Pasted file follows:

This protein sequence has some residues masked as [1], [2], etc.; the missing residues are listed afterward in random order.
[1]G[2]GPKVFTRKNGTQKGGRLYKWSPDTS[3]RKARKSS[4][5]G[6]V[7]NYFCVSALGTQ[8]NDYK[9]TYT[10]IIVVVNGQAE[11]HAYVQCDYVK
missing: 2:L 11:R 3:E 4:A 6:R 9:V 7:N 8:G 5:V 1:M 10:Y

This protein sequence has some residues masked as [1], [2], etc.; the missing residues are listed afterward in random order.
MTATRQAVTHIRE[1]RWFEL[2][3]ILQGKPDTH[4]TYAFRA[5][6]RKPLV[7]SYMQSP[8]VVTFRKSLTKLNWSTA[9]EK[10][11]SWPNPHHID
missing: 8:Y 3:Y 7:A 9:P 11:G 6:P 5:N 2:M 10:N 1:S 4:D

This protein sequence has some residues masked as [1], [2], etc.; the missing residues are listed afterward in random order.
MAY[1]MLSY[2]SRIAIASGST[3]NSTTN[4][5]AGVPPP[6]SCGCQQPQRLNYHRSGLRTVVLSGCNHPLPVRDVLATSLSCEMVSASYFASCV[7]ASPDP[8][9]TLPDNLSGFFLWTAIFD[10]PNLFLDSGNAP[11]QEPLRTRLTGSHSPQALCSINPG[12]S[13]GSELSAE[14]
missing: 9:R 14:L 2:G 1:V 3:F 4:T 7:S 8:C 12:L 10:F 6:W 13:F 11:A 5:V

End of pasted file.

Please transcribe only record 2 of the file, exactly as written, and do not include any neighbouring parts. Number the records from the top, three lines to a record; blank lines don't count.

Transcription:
This protein sequence has some residues masked as [1], [2], etc.; the missing residues are listed afterward in random order.
MTATRQAVTHIRE[1]RWFEL[2][3]ILQGKPDTH[4]TYAFRA[5][6]RKPLV[7]SYMQSP[8]VVTFRKSLTKLNWSTA[9]EK[10][11]SWPNPHHID
missing: 8:Y 3:Y 7:A 9:P 11:G 6:P 5:N 2:M 10:N 1:S 4:D